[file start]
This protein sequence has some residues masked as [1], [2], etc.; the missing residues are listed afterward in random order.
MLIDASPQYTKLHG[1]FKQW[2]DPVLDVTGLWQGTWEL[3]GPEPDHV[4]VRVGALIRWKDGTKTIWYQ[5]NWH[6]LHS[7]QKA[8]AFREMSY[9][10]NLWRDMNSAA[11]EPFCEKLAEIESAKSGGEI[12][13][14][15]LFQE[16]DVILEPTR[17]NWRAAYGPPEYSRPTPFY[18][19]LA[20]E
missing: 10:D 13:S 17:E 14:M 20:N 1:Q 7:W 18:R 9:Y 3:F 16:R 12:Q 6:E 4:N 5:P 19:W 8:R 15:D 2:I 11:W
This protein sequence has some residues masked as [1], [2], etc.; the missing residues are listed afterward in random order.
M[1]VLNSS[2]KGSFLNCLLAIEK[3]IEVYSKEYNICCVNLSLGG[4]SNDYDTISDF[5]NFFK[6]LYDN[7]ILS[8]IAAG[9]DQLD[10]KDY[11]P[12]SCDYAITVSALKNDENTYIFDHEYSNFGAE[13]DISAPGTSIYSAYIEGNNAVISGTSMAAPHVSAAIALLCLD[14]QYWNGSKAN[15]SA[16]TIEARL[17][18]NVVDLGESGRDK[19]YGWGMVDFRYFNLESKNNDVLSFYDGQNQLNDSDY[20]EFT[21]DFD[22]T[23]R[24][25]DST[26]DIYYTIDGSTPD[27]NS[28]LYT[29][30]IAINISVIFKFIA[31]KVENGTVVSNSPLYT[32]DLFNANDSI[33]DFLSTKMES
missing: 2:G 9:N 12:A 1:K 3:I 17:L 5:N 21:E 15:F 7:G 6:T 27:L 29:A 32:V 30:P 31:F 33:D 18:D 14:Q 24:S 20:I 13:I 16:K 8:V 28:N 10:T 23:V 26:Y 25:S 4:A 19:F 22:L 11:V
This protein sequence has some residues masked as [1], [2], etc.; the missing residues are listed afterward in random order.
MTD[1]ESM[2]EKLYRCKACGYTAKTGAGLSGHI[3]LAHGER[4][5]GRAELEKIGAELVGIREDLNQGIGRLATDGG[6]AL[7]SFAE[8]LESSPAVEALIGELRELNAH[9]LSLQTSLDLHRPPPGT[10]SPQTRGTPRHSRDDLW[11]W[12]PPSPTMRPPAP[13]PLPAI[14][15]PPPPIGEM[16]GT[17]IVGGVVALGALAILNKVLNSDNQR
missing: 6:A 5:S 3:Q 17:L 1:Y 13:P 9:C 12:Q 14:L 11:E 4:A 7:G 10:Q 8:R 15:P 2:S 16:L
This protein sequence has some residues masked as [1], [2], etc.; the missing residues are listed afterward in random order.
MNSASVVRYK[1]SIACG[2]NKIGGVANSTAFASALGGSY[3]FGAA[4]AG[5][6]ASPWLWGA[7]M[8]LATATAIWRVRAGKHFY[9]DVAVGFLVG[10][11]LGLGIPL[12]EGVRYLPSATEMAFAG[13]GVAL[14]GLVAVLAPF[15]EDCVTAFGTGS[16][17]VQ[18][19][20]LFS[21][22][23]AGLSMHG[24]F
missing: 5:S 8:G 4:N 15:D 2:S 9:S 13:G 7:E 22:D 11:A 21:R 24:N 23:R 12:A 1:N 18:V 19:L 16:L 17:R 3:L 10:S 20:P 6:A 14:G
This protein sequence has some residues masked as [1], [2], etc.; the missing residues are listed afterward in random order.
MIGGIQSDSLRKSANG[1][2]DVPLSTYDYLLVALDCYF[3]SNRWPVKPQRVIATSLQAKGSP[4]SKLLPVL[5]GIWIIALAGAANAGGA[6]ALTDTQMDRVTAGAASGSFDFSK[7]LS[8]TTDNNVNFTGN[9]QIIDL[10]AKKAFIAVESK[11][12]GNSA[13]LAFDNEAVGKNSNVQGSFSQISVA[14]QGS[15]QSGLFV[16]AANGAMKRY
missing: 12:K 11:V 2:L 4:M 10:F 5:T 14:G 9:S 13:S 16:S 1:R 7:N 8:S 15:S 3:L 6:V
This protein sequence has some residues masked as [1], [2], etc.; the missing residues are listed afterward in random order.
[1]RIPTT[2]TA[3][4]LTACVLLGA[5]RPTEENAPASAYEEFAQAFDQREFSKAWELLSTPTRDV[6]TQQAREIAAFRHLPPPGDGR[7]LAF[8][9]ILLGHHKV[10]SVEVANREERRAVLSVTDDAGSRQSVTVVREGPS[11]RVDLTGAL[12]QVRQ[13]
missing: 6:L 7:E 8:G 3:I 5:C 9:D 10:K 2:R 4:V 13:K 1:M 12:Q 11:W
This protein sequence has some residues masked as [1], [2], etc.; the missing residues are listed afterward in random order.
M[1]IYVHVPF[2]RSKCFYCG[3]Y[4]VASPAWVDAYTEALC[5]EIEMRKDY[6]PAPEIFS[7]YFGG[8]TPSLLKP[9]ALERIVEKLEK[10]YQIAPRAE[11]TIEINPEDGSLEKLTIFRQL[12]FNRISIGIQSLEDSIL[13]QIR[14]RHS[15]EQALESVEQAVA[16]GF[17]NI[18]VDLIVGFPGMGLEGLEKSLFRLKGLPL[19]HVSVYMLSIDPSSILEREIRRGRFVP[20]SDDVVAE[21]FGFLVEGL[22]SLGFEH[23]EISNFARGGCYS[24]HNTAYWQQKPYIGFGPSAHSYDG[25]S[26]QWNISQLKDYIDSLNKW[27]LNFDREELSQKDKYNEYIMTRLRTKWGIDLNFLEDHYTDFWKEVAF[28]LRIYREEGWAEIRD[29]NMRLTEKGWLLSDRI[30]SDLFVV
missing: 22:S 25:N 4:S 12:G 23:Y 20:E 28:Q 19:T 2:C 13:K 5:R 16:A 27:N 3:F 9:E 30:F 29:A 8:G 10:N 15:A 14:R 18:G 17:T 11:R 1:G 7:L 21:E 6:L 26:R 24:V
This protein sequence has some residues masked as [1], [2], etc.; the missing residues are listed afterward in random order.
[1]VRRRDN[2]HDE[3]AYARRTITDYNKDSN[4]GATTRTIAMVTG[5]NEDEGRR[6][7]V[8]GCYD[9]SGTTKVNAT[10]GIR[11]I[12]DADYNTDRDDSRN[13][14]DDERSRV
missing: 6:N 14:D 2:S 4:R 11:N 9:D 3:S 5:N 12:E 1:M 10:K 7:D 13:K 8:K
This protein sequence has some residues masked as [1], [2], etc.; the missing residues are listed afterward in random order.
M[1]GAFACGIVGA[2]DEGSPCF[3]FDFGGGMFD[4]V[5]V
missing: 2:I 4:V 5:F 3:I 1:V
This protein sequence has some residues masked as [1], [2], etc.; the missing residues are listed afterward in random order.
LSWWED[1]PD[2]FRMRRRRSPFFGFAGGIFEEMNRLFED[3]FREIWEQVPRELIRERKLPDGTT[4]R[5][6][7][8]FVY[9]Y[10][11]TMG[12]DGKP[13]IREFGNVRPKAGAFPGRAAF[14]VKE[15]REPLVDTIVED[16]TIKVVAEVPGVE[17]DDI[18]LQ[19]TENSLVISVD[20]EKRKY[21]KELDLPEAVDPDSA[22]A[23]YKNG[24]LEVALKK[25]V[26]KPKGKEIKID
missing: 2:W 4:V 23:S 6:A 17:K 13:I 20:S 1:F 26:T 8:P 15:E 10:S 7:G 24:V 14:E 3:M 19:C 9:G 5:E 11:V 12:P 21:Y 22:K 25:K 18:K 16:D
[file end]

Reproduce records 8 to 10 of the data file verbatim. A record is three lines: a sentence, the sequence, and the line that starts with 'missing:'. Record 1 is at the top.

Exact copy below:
This protein sequence has some residues masked as [1], [2], etc.; the missing residues are listed afterward in random order.
[1]VRRRDN[2]HDE[3]AYARRTITDYNKDSN[4]GATTRTIAMVTG[5]NEDEGRR[6][7]V[8]GCYD[9]SGTTKVNAT[10]GIR[11]I[12]DADYNTDRDDSRN[13][14]DDERSRV
missing: 6:N 14:D 2:S 4:R 11:N 9:D 3:S 5:N 12:E 1:M 10:K 7:D 13:K 8:K
This protein sequence has some residues masked as [1], [2], etc.; the missing residues are listed afterward in random order.
M[1]GAFACGIVGA[2]DEGSPCF[3]FDFGGGMFD[4]V[5]V
missing: 2:I 4:V 5:F 3:I 1:V
This protein sequence has some residues masked as [1], [2], etc.; the missing residues are listed afterward in random order.
LSWWED[1]PD[2]FRMRRRRSPFFGFAGGIFEEMNRLFED[3]FREIWEQVPRELIRERKLPDGTT[4]R[5][6][7][8]FVY[9]Y[10][11]TMG[12]DGKP[13]IREFGNVRPKAGAFPGRAAF[14]VKE[15]REPLVDTIVED[16]TIKVVAEVPGVE[17]DDI[18]LQ[19]TENSLVISVD[20]EKRKY[21]KELDLPEAVDPDSA[22]A[23]YKNG[24]LEVALKK[25]V[26]KPKGKEIKID
missing: 2:W 4:V 23:S 6:A 17:K 13:I 20:S 1:F 26:T 8:P 15:E 10:S 7:G 24:V 14:E 3:M 19:C 9:G 5:E 11:V 12:P 21:Y 22:K 25:K 18:K 16:D